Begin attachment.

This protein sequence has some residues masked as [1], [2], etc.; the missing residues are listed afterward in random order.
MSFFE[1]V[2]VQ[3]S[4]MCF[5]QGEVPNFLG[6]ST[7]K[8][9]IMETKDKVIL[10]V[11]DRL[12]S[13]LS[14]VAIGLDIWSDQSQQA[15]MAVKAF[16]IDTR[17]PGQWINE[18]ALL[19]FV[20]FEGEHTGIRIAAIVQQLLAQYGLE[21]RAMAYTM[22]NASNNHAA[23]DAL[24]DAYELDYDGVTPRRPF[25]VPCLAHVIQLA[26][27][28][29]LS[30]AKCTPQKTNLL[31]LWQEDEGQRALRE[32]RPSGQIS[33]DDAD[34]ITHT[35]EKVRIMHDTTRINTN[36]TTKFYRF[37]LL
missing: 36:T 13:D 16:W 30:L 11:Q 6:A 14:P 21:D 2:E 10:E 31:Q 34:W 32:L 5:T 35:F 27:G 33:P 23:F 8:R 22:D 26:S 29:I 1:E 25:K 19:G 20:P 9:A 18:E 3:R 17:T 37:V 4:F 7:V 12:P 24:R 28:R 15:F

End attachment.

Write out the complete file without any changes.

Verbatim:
This protein sequence has some residues masked as [1], [2], etc.; the missing residues are listed afterward in random order.
MSFFE[1]V[2]VQ[3]S[4]MCF[5]QGEVPNFLG[6]ST[7]K[8][9]IMETKDKVIL[10]V[11]DRL[12]S[13]LS[14]VAIGLDIWSDQSQQA[15]MAVKAF[16]IDTR[17]PGQWINE[18]ALL[19]FV[20]FEGEHTGIRIAAIVQQLLAQYGLE[21]RAMAYTM[22]NASNNHAA[23]DAL[24]DAYELDYDGVTPRRPF[25]VPCLAHVIQLA[26][27][28][29]LS[30]AKCTPQKTNLL[31]LWQEDEGQRALRE[32]RPSGQIS[33]DDAD[34]ITHT[35]EKVRIMHDTTRINTN[36]TTKFYRF[37]LL
missing: 36:T 13:D 16:W 30:L 11:Q 6:A 14:P 21:D 2:E 10:E 31:Q 34:W 32:L 5:T 35:F 27:G 33:P 23:F 8:R 22:D 26:S 29:I 1:E 25:K 19:G 20:P 9:A 18:E 3:R 17:T 37:V 4:F 7:V 12:P 24:R 28:R 15:F